The news that five members of the Supreme Court were winging their way over to Italy on the heels of the decision striking down Texas’ anti-sodomy law seemed somehow appropriate.
Some of the flying judges were no doubt there to discuss the newly proposed constitution which was given as the official reason given for the junket, but two or three of them must have at least contemplated communing with European elitists on how they ought to vote on upcoming cases here. After all, in the Texas case they had for the first time in a majority opinion cited European public opinion, decisions of the European Court of Human rights and other foreign courts as reasons to strike down the Texas law.
It was the first time that the US Supreme Court had ever cited foreign decisions and opinion in this way as major determining factors in a major case and was the principal reason for Justice Scalia’s scathing dissent. Scalia, joined by Justices Rehnquist and Thomas, wrote of the majority’s reliance on foreign opinion and judicial decisions as a basis for the decision, that “the court’s discussion of these foreign views … is meaningless dicta, however, since this court should not impose foreign moods, fads, or fashions on Americans.”
In fact, of course, the court majority or some of those making it up are caught up in the need to march in step with those in Europe who envision a brave new world run by bureaucrats with the best interests of everyone but us in mind. Justice Stephen Breyer, for example, likes to talk about the need in the future to “harmonize” our laws with those of Europe and went so far as to appear on television after the Texas sodomy case to wonder whether our constitution will remain “relevant” in the coming age of globalization.
The implications of a reliance on the opinions emanating from Brussels are profound. Does this mean that in the next term the Court will strike down the death penalty as inconsistent not with the Constitution, but with the position of the European Parliament or that the Justices will review European campaign finance laws before voting on the constitutionality of the McCain-Feingold reforms? Who can say?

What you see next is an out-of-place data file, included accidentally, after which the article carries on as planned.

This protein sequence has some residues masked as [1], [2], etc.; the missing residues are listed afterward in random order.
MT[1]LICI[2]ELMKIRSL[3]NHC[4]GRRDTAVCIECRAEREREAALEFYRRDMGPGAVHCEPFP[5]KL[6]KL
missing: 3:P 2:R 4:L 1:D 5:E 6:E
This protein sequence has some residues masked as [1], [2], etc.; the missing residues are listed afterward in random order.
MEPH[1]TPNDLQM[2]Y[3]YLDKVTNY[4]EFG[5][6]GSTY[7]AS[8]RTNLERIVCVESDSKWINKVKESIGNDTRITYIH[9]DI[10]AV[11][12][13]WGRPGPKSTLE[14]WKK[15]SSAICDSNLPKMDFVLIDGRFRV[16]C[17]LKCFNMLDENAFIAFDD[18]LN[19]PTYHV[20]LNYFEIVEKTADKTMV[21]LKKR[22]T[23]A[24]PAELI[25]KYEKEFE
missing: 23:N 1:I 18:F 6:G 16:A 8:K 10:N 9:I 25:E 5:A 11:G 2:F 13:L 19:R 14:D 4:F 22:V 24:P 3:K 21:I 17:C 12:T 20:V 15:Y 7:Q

It was Breyer who, along with Justice Anthony Kennedy seemed most taken with the opinions of the Europeans in deciding the Texas case. Indeed, Kennedy in the court’s majority opinion specifically cited and praised an amicus brief filed in the case by Mary Robinson, the controversial former head of the United Nations Commission for Human Rights, suggesting that in deciding the case, the US Supreme Court should follow the lead of other nations in recognizing a “global concept” of homosexual rights.
Forget for a minute the question of whether Texas’ anti-sodomy law represented good or bad public policy and consider instead the broader implications of the way in which the Supreme Court went about striking it down. Their decision was based not on the language of the Constitution nor the wishes, beliefs or opinions of the founders. It wasn’t even based on previous Supreme Court precedent, lower Federal or State Court opinions or a developing consensus view in the United States.
Instead, it was grounded in court decisions and public attitudes that have developed in Britain, France and the rest of what is increasingly known as “Old Europe.”
As Scalia also pointed out, the Court didn’t crank the opinions of Africa, the Middle East or Asia into their decision-making. Had they done so, they might have found some substantial disagreement with the “global concept” of homosexual rights they found in Europe. The fact is that the views the Justices find so attractive are those of the European upper class elite; the folks who sit around in Paris and Brussels looking down their noses at us and opining on how the world ought to be run. For the United States Supreme Court or any justice who sits on that court to base a vote on their opinions, attitudes and prejudices makes a mockery of the Court, the constitution and more than two hundred years of history.
If Justice John Marshall had asserted the right of judicial review at the dawn of the 19th century because of a perceived need or desire to “harmonize” our views with the views of those who then populated the salons of Europe, he’d have been driven off the court and out of town on a rail.
We don’t do that anymore, but good ideas are truly timeless.